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Jury Duty!


brad1
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I am so freakin' Happy! I had jury duty this week.  I have not had to go anywhere so far. And I just found out my duty time is over! No having to drive anywhere for me!!!!\:D/ Had to tell somebody!

So, so happy, I didn't have to do anymore than call or check the website. I have a very hard time sitting around waiting.

I  have had some very un-fun experiences in the past with jury duty. 

How about you guys?  Any interesting past experiences with jury time?  

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Was called to duty (for the very first time) about one year ago, but because of Covid, it was put off by the court.

However, I expect when we return to some semblance of normalcy that I will be recalled for Jury selection. 

RBSinTo

 

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So, If anyone is interested to know what would happen if they ignore those jury questionnaires .... That's what I did for years and years.  They will eventually send you a notice saying you MUST come to the court.  When you go, they just sign you up for jury duty.   I'm inclined to keep ignoring the questionairres in the future if I can avoid going for a few more decades.    This was in New York state by the way, YMMV.  I've only had jury duty twice in my lifetime. 

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I've been called a couple of times.

I was only picked once, it was an armed robbery trial. Fortunately, there was a lot of evidence against the accused, and he changed his story every time evidence was presented.

I questioned to myself, "Just what does a reasonable shadow of a doubt mean?"

In the end, I think we made a fair decision, and I hope it was the correct one.

There is a lot of responsibility of putting another person's future in your hands.

Insights and incites by Notes

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Last time I was called in for jury duty I was selected to be a juror. I went into court for a couple days and case was over after that. Was sort of interesting and didn’t mind the time off work. I actually wanted to be a juror though to experience the court process. Wasn’t a big deal really… went in at 8 left before 5 - normal work day for me and didn’t lose my normal pay from my real day job. I had several chances to answer opinion type questions when the lawyers were picking the jurors and I answered good enough to make it to preside over the trial. In the end before the jury was to decide a verdict, they pulled a couple numbers out of a hat to pick the reserve jurors and I was picked. So I never had anything to do with the final verdict. Interesting experience to say the least.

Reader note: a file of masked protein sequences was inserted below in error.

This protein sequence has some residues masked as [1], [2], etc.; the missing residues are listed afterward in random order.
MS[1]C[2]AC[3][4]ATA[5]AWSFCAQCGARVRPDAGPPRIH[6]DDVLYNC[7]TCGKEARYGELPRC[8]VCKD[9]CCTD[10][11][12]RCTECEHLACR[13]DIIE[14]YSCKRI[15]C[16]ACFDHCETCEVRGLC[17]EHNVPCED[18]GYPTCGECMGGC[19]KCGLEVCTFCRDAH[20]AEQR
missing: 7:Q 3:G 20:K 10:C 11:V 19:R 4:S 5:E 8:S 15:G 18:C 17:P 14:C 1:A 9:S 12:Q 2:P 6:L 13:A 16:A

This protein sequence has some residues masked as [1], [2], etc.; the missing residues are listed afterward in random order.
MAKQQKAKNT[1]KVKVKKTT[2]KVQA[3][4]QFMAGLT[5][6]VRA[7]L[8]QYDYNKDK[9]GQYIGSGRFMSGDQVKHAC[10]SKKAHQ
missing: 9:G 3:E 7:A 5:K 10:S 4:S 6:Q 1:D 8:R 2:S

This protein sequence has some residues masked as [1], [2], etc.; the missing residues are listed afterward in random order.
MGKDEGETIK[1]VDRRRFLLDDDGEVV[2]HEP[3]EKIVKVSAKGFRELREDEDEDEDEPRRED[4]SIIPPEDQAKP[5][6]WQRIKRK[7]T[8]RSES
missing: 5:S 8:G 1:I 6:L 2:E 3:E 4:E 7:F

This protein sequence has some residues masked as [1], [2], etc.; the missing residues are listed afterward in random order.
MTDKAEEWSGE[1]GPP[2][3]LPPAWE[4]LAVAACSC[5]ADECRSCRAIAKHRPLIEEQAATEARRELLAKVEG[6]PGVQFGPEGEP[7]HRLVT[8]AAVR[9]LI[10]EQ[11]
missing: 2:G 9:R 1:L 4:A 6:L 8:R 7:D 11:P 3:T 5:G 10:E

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Had to serve on a jury three times.  Two of them were pretty boring, but ended after a couple days.  The 3rd was a Murder trial and that was pretty damn intense and interesting.  We were locked-down for six days.  Actually, it was a learning experience.

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30 minutes ago, MissouriPicker said:

Had to serve on a jury three times.  Two of them were pretty boring, but ended after a couple days.  The 3rd was a Murder trial and that was pretty damn intense and interesting.  We were locked-down for six days.  Actually, it was a learning experience.

And a Civic Duty that should be respected, embraced and celebrated in a democratic society.

RBSinTo

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I’ve been called for jury duty in state courts (LA and TX) on three occasions.  The first two times were criminal cases and either my number was high where I was released without fanfare or my being a law enforcement officer (retired) prompted the defense attorneys to “strike” me from the jury pool in world-record time.